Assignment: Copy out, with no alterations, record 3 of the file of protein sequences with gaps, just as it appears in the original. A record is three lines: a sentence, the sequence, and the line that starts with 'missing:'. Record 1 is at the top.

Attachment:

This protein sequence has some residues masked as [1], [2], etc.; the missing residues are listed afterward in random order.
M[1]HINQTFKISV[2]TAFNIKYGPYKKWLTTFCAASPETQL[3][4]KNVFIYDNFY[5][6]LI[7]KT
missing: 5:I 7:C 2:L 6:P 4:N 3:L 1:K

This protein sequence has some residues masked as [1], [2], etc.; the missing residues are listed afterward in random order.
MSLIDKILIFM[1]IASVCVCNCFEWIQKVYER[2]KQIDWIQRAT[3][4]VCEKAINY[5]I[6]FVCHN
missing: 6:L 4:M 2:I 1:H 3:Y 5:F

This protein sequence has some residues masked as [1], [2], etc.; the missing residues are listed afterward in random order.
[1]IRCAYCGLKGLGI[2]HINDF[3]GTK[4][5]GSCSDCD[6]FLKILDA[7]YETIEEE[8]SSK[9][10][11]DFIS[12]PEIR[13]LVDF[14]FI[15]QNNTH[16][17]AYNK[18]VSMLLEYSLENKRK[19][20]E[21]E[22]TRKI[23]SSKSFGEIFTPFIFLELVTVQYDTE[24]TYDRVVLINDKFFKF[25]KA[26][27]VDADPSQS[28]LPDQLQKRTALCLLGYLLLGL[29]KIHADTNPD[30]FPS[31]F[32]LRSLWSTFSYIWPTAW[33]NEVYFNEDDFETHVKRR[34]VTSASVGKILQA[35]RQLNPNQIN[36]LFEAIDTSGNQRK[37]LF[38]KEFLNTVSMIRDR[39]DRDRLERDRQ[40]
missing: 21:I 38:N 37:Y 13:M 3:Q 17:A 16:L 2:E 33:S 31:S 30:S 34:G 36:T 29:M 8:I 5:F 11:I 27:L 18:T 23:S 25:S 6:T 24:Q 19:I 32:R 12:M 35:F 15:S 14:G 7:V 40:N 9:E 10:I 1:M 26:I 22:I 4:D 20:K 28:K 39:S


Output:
This protein sequence has some residues masked as [1], [2], etc.; the missing residues are listed afterward in random order.
[1]IRCAYCGLKGLGI[2]HINDF[3]GTK[4][5]GSCSDCD[6]FLKILDA[7]YETIEEE[8]SSK[9][10][11]DFIS[12]PEIR[13]LVDF[14]FI[15]QNNTH[16][17]AYNK[18]VSMLLEYSLENKRK[19][20]E[21]E[22]TRKI[23]SSKSFGEIFTPFIFLELVTVQYDTE[24]TYDRVVLINDKFFKF[25]KA[26][27]VDADPSQS[28]LPDQLQKRTALCLLGYLLLGL[29]KIHADTNPD[30]FPS[31]F[32]LRSLWSTFSYIWPTAW[33]NEVYFNEDDFETHVKRR[34]VTSASVGKILQA[35]RQLNPNQIN[36]LFEAIDTSGNQRK[37]LF[38]KEFLNTVSMIRDR[39]DRDRLERDRQ[40]
missing: 21:I 38:N 37:Y 13:M 3:Q 17:A 16:L 2:E 33:S 31:S 30:S 34:G 36:T 29:M 8:I 5:F 11:I 27:L 18:T 23:S 25:S 6:T 24:Q 19:I 32:R 12:M 35:F 15:S 14:G 7:V 40:N 9:E 10:I 1:M 26:I 22:I 4:D 20:K 28:K 39:S